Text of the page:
London- Confidential documents recently released by the CIA revealed details on what had happened in the few last weeks preceding Mohammad Reza Pahlavi’s overthrow. The documents expose the works of the White House and U.S. embassy in Tehran.
Records released by BBC show that Ayatollah Khomeini had entered direct negotiations with the U.S. administration on January 15, 1979. His negotiations with the Carter administration, taking place in Khomeini’s exile in the suburbs of Paris, lasted for two weeks.
The concocted concessions were taken in preparation for Khomeini to head back to Tehran, announcing Vilayat-e Faqih, otherwise known by the Guardianship of the Islamic Jurist.
Racing time, the U.S. embassy in Tehran was logged for coordinating between Khomeini’s right hands, Mehdi Bazargan and Mohammad Beheshti, along with both the secret service SAVAK and army generals at the time.
SAVAK (Organization of Intelligence and National Security) was the secret police, domestic security and intelligence service established by Iran’s Mohammad Reza Shah with the help of the United States’ CIA.
Furthermore the documents reveal details of a confidential meeting held between Carter and White House big shots, during which Pahlavi’s fall was settled.
At the meeting, Former National Security Advisor Zbigniew Brzezinski objected to taking Pahlavi down. However, former United States Secretary of State Cyrus Vance and former Director of Central Intelligence Stansfield Turner were successful in convincing President Carter with the necessity of pulling Pahlavi out and changing the reigns in Iran.
Former U.S. Vice President Walter Mondale then made it clear that Pahlavi must be removed in a way which could not be traced back to U.S. doing.
Should the BBC story be proven true, the Iranian revolution’s history would be dramatically rewritten by the facts displayed in the documents. It would prove Khomeini’s contradictions. “The Great Satan”, Khomeini would call the U.S. despite that it was the Carter administration which supported his mission against Pahlavi. Moreover, the BBC documents are being leaked amid details on the U.S. administration censoring information pertaining to the nuclear deal.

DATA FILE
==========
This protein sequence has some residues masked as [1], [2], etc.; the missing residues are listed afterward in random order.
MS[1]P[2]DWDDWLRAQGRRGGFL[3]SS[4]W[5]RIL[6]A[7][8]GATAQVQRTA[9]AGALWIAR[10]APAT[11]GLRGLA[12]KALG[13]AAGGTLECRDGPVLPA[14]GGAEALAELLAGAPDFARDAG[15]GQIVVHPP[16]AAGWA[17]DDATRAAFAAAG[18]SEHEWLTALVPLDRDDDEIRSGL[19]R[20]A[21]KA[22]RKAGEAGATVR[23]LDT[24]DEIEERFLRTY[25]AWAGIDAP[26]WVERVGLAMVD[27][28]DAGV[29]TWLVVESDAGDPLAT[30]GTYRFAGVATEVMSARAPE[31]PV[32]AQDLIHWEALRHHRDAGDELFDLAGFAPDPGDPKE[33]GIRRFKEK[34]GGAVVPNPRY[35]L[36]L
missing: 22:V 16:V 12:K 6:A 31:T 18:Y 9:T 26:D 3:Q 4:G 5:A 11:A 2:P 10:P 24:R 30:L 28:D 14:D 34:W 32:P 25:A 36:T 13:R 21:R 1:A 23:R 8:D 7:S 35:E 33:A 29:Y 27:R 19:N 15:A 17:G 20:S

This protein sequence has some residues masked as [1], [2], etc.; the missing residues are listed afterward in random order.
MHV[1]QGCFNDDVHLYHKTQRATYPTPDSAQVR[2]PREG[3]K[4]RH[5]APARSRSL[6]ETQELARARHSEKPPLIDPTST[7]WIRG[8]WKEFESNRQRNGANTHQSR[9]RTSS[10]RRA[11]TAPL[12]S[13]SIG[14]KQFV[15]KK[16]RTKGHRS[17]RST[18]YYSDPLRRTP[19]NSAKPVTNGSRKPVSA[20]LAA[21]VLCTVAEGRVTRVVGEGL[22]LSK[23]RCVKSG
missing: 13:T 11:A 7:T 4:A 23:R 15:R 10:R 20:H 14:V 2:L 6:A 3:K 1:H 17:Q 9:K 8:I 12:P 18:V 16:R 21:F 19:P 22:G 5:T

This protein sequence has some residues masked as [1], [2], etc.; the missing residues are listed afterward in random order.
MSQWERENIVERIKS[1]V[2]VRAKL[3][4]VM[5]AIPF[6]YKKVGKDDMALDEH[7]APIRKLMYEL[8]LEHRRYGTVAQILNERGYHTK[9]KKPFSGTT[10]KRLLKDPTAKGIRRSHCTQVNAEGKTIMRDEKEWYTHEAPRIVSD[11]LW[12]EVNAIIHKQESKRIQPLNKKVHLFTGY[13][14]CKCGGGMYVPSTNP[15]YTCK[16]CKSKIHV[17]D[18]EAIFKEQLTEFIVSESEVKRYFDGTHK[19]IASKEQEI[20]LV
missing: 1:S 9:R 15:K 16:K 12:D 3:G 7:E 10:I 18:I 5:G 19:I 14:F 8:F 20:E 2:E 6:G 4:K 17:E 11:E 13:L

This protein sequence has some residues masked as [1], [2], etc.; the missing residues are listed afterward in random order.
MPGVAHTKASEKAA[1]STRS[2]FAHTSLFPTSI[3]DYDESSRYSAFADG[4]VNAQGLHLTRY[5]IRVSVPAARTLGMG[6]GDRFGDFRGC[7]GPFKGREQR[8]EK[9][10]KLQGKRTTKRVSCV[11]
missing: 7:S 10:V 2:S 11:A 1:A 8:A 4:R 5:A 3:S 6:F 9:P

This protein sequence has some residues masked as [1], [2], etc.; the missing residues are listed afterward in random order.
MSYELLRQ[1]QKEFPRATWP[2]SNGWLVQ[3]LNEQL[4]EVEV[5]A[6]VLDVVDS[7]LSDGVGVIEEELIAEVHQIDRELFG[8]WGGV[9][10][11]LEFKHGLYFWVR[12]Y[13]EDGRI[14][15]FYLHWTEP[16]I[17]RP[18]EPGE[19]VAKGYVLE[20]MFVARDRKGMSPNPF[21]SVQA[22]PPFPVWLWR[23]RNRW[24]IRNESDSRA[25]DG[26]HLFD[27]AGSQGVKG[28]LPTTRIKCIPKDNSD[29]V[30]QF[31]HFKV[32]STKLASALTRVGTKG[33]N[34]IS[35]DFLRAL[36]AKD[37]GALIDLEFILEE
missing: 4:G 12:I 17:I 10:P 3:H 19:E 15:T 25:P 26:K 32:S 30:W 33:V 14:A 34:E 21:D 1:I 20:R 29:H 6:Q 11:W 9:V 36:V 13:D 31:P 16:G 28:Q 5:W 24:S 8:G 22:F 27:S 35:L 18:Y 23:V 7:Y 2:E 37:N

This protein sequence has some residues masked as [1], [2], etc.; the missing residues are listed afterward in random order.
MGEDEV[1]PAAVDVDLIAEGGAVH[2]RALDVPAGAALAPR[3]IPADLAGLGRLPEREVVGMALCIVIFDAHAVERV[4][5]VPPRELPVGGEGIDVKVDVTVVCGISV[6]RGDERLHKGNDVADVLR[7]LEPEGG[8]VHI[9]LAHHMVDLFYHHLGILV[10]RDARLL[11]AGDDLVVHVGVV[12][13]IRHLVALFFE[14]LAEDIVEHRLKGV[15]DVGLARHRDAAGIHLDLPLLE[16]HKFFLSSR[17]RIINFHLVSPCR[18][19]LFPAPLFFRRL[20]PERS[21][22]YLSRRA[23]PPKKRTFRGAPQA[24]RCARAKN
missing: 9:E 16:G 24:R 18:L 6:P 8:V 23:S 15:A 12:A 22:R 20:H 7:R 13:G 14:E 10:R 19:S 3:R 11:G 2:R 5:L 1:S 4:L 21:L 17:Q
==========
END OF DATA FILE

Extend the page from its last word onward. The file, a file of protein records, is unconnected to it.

But the documents reveal that Khomeini was far more engaged with the US than either government has ever admitted. Far from defying America, he courted the Carter administration, sending quiet signals that he wanted a dialogue and then portraying a potential Islamic Republic as acquiescent to U.S. interests, BBC reported.
According to the documents published by BBC, Carter was not afraid of losing his ally after Pahlavi’s leave; he had considered Iran a source for stability.
At the meetings, Khomeini suggested that if President Jimmy Carter could use his influence on the military to clear the way for his takeover, he would calm the nation. Stability could be restored; America’s interests and citizens in Iran would be protected.
At the time, the Iranian scene was short to chaotic. Protesters clashed with troops, shops were shut, public services suspended. Meanwhile, labor strikes had all but halted the flow of oil, jeopardizing a vital Western interest.
Persuaded by Carter, Iran’s ruler Pahlavi, also known as the Shah, had finally departed on a “vacation” abroad, leaving behind an unpopular prime minister and a disordered military – a force of 400,000 men with heavy dependence on American arms and advice.